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Interventions to strengthen the leadership capabilities of health professionals in Sub-Saharan Africa: a scoping review

Authors
  • Johnson, Oliver1, 2
  • Begg, Kerrin3
  • Kelly, Ann H4
  • Sevdalis, Nick1
  • 1 Centre for Implementation Science, Health Services and Population Research Department, Institute of Psychiatry, Psychology & Neuroscience, King’s College London, UK , (United Kingdom)
  • 2 Centre for Health Policy, School of Public Health, School of Public Health Building. University of the Witwatersrand, South Africa , (South Africa)
  • 3 School of Public Health and Family Medicine, University of Cape Town, South Africa , (South Africa)
  • 4 Department of Global Health & Social Medicine, School of Global Affairs, Faculty of Social Science & Public Policy, King’s College London, UK , (United Kingdom)
Type
Published Article
Journal
Health Policy and Planning
Publisher
Oxford University Press
Publication Date
Dec 13, 2020
Volume
36
Issue
1
Pages
117–133
Identifiers
DOI: 10.1093/heapol/czaa078
PMID: 33313871
PMCID: PMC7938510
Source
PubMed Central
Keywords
License
Unknown

Abstract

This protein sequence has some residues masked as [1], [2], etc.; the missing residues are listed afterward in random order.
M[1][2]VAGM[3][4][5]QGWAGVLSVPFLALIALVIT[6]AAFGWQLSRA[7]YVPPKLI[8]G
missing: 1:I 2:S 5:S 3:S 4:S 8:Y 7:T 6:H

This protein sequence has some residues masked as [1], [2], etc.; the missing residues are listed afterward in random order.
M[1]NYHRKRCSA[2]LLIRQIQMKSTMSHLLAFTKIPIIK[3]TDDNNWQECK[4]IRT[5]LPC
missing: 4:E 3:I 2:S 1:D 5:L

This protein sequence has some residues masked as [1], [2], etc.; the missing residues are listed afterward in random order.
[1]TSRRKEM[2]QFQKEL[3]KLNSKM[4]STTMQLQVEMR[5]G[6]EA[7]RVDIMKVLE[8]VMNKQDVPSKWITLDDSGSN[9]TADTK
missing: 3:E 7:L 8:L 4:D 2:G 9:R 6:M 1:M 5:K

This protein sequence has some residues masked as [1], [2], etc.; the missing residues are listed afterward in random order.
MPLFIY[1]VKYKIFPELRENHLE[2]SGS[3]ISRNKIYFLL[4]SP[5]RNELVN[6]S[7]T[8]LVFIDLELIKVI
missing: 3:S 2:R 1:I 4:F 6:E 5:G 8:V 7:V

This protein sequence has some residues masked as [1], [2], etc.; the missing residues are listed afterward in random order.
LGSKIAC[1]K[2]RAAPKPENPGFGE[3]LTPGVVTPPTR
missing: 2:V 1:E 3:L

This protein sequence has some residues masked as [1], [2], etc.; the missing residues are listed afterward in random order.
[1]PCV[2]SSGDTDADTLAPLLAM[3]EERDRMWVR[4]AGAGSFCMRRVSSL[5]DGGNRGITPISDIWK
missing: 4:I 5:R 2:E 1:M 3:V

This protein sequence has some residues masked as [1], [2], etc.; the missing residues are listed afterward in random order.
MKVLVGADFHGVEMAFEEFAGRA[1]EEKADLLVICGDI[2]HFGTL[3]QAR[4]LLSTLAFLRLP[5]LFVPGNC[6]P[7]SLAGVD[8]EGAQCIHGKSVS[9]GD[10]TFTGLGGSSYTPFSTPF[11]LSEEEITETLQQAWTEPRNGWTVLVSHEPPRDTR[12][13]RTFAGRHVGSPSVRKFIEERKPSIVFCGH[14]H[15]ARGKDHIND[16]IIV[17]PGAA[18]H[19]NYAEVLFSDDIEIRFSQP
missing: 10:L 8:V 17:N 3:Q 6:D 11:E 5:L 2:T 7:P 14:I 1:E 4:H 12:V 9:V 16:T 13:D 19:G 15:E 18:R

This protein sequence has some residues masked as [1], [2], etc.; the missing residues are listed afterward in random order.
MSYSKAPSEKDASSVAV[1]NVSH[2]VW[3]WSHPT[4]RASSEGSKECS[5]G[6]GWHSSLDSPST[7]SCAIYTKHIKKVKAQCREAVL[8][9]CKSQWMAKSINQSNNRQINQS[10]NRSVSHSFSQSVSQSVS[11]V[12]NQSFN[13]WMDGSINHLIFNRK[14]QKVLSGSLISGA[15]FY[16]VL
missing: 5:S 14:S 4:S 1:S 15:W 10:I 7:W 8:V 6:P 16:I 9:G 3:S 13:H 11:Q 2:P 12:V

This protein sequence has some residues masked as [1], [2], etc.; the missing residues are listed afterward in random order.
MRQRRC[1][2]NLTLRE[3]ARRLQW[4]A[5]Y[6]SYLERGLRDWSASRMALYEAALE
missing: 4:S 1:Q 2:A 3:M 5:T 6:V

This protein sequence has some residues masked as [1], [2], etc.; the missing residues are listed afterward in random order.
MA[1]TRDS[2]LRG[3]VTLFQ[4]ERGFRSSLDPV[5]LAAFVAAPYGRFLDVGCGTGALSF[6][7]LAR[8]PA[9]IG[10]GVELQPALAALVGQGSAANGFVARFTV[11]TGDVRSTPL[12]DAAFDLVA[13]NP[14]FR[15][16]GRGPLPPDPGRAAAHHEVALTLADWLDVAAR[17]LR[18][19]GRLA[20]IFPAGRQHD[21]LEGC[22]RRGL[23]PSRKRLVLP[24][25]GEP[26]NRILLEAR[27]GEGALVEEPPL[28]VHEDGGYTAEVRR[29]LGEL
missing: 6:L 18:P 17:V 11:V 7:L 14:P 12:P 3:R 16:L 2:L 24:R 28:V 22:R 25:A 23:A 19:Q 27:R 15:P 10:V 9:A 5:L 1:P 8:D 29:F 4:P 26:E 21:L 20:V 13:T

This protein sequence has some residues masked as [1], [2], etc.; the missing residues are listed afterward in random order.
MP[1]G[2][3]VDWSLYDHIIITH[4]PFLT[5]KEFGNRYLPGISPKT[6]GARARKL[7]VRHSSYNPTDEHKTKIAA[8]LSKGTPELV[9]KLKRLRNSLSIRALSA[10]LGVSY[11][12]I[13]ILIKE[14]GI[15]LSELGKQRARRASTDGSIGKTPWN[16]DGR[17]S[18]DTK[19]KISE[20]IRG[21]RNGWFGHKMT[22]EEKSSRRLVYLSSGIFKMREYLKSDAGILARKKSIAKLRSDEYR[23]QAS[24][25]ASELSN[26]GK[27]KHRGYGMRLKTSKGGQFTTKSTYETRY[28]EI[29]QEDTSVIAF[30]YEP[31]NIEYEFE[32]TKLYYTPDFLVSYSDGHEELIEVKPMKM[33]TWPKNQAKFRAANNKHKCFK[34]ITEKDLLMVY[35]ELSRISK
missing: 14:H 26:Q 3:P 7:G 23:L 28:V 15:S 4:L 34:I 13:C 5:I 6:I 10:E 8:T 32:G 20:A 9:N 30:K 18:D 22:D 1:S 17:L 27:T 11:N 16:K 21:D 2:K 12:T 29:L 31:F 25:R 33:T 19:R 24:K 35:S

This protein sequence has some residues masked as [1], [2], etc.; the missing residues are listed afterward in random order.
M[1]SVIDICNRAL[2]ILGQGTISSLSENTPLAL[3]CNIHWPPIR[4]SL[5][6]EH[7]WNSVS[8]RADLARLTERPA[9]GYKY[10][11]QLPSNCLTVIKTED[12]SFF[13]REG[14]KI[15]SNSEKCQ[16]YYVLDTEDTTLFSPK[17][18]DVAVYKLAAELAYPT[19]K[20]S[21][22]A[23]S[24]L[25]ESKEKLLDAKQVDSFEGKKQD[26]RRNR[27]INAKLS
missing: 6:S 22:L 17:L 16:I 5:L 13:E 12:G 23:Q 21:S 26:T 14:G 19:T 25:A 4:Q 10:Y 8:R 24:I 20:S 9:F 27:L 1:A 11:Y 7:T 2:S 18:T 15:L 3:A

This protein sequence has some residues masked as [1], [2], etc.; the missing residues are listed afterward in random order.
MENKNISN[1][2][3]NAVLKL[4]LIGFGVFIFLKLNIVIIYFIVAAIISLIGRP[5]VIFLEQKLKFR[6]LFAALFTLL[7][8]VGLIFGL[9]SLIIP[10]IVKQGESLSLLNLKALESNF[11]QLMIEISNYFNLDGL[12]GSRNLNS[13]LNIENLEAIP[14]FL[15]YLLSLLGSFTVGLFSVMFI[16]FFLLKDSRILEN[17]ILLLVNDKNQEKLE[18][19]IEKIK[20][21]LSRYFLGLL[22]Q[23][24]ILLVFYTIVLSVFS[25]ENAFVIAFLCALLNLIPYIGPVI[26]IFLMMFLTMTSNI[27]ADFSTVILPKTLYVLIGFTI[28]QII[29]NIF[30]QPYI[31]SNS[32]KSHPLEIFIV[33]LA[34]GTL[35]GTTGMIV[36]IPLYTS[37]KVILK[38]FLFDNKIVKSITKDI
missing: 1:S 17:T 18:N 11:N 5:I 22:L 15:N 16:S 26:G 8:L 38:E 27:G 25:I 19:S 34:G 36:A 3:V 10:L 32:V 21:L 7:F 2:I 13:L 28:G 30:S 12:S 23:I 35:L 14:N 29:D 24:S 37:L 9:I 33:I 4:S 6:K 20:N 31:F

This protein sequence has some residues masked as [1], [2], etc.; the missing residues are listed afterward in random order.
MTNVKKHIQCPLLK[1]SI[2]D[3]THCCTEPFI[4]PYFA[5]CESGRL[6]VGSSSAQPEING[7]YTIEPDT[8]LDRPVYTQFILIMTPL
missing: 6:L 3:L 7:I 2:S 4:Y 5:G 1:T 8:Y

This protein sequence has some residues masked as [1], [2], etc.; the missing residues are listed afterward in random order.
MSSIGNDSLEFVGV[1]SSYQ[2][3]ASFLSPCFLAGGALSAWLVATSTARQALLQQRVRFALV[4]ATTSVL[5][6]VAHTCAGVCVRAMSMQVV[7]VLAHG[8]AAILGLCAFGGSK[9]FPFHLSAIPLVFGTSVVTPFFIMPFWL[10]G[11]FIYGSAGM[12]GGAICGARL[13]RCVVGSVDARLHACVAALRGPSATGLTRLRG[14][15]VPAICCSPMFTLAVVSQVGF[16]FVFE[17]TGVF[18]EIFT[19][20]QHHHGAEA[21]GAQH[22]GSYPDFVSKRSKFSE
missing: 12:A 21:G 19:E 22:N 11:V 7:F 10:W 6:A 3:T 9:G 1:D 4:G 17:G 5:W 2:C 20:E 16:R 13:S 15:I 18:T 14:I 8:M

Leadership is a critical component of a health system and may be particularly important in Sub-Saharan Africa, where clinicians take on significant management responsibilities. However, there has been little investment in strengthening leadership in this context, and evidence is limited on what leadership capabilities are most important or how effective different leadership development models are. This scoping review design used Arksey and O’Malley’s approach of identifying the question and relevant studies, selection, charting of data, summarizing of results and consultation. A comprehensive search strategy was used that included published and unpublished primary studies and reviews. Seven databases were searched, and papers written in English and French between 1979 and 2019 were included. Potential sources were screened against inclusion and exclusion criteria. Data were grouped into common categories and summarized in tables; categories included conceptual approach to leadership; design of intervention; evaluation method; evidence of effectiveness; and implementation lessons. The findings were then analysed in the context of the review question and objectives. Twenty-eight studies were included in the review out of a total of 495 that were initially identified. The studies covered 23 of the 46 countries in Sub-Saharan Africa. The leadership development programmes (LDPs) described were diverse in their design. No consistency was found in the conceptual approaches they adopted. The evaluation methods were also heterogeneous and often of poor quality. The review showed how rapidly leadership has emerged as a topic of interest in health care in Sub-Saharan Africa. Further research on this subject is needed, in particular in strengthening the conceptual and competency frameworks for leadership in this context, which would also inform better evaluation. Our findings support the need for LDPs to be accredited, better integrated into existing systems and to put greater emphasis on institutionalization and financial sustainability from their early development.

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